Does this apply to Satellite TV?
and will it be retrospective?
The European Parliament's Civil Liberties Committee overwhelmingly voted to approve proposals to criminalise certain activity relating to cyber attacks last week. The proposals contain plans to make specified "legal persons" within companies liable for certain offences. "Legal persons would be liable for offences committed for …
Most hackers don't benefit its just a game. How far could you criminalise this, a college lecturer perhaps?
For instance the definition of theft, dishonestly appropriating property with the intention of permanently depriving the other of it..... You need to prove dishonesty which is subjective, prove the property has been taken, then the intention which can be subjective.
Being in possession, using, and maybe even promoting through discussion would not be enough.
Looks to be poorly draughted legislation....
Can't disagree with most of it, but I am concerned at the potential interpretion of "Individuals found in possession of or distributing hacking software and tools also face criminal charges under the Committee's proposals".
They have to be a bit more specific about what constitutes 'hacking software/tools'. Many tools can be used for these purposes but otherwise have perfectly legitimate uses.
I prefer the Computer Misuse Act approach, which focuses on intent.
However alot of new legislation is deterrant to be "tested in court" with is plain lazy in my mind. Write it right or leave it out !
Anyway I think it'll probably stay in and they'll see if it can "stick" with the first court case to try to use it. After all it's far easier to prove posession rather than intent and if I own "hacking tools" I must be a baddie. No regard for white hacks, professional penetration testers or maybe someone who wants to hack for fun with no plans to take it outside of their home network (white hacks have to start somewhere yes ?).
In MEP speak everyone who owns a crowbar must be a thief to lets do them for intent to break and enter.... idiots.... mini rant over :)
I'm not sure I like "intent" either. Motives are difficult to prove and goes down the road of thought-crime. Intent works if you catch someone in an act (in a carpark, hiding between cars, with a slim-jim), but mostly we will be looking at (computer) forensics and inferring intent. This is after the fact, not preventative.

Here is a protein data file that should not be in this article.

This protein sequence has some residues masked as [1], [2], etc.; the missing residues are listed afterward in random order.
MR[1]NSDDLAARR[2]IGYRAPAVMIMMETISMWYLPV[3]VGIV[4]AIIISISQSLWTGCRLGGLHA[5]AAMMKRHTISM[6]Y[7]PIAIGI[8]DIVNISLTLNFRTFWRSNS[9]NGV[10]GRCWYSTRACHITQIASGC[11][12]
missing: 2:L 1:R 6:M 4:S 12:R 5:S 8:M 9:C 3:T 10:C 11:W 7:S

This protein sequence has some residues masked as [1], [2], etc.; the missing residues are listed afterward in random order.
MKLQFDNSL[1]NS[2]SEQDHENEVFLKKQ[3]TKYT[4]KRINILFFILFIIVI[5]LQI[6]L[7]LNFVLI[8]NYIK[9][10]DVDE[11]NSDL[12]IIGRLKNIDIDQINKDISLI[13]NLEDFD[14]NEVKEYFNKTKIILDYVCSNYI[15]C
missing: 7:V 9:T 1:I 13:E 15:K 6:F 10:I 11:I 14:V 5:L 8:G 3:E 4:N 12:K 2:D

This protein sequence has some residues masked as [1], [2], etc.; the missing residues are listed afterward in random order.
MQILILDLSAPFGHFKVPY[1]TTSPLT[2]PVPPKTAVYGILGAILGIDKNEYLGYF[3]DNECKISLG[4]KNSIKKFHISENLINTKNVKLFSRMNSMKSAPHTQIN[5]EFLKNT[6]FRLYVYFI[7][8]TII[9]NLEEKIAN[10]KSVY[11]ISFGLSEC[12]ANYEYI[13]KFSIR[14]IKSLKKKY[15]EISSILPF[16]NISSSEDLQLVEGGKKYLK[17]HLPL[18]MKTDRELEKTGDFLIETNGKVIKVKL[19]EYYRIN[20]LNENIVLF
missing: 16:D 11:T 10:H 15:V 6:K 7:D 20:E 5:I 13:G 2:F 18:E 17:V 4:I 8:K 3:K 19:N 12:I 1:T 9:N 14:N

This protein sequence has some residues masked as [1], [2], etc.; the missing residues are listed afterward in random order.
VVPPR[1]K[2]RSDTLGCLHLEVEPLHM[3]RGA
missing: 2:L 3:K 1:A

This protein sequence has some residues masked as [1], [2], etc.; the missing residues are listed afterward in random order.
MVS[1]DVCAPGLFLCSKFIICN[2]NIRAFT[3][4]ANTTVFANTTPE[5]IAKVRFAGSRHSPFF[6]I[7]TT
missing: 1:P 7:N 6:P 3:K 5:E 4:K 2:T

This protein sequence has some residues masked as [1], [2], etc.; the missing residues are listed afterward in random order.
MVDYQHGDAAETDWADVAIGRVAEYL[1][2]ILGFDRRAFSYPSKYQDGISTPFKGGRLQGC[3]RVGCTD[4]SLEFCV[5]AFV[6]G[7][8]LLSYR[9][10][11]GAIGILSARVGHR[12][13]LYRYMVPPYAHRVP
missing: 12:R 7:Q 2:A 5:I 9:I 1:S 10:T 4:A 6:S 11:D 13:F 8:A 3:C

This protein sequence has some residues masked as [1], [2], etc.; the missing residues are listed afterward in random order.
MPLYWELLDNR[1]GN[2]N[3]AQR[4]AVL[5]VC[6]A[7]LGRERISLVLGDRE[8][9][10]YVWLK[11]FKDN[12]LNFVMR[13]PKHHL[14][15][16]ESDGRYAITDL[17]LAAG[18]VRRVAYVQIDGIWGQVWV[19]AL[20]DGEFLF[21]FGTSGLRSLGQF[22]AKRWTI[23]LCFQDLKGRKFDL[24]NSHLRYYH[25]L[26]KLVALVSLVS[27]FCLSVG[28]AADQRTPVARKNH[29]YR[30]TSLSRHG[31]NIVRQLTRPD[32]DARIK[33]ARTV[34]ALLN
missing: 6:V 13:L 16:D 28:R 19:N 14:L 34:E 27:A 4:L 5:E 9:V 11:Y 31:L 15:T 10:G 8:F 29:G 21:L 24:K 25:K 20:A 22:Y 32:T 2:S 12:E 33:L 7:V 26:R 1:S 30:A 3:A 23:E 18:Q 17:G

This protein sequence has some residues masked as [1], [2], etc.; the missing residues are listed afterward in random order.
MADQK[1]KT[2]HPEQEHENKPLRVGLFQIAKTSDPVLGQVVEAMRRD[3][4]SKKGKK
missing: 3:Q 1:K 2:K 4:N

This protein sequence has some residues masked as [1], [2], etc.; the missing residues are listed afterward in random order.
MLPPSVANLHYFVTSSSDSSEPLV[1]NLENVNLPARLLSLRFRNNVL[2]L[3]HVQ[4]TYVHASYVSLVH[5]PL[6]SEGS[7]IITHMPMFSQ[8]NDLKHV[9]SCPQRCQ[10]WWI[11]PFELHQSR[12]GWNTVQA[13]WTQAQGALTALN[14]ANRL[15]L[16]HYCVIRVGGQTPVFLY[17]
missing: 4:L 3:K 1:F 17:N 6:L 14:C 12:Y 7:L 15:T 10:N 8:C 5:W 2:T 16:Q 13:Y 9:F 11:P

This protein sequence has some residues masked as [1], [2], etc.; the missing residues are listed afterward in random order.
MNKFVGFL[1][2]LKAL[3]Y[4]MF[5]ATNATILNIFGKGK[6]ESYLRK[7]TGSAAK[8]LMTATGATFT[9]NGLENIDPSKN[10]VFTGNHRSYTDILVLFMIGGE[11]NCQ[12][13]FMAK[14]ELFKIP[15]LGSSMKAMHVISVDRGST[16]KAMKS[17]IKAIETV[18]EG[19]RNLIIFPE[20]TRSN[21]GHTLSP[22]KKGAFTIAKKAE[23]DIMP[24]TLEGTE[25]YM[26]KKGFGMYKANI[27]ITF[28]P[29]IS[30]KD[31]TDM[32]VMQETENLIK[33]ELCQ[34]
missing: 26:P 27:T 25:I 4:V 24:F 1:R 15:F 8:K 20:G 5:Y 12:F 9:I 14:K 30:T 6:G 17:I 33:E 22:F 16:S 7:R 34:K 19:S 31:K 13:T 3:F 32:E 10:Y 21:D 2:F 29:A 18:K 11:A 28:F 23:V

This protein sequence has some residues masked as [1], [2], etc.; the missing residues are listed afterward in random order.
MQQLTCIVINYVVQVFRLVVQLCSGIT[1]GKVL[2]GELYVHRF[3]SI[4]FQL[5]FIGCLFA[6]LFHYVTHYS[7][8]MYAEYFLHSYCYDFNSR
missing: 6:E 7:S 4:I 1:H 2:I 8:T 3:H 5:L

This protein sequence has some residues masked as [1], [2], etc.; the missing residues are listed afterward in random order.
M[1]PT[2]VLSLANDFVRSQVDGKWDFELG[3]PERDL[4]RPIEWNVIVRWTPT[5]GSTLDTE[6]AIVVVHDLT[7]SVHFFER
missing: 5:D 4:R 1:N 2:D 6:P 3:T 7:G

How about "conspiracy"? While I agree that some crackers are lone-wolves, we are talking about corporate work. It requires a bit more concrete evidence, which is a bit unfashionable these days but I rather like it.
I'd also be wary of penalties which scale with "costs to rectify." We all know what the American DOD thinks of McKinnon. These costs mostly fictitious and will never be recovered, so its gesture politics and I don't like that enshrined in law. There is also a particularly cavalier attitude to putting stuff online. I've seen horrible SCADA-to-internet connectivity put in place which simply should not be there. Even RSA's crown jewels were put online instead of being air-gapped. Companies probably need to feel that the internet is a harsh and dangerous place before they take security seriously.
Lastly, why is the EU doing this? For all the good such a law may do, I strongly object to the removal of self-determination from my own country's legal system. Come up with some advice, set a standard and coordinate information regarding which countries meet which principles. When people feel that whatever they do doesn't impact their lives, they can get quite destructive.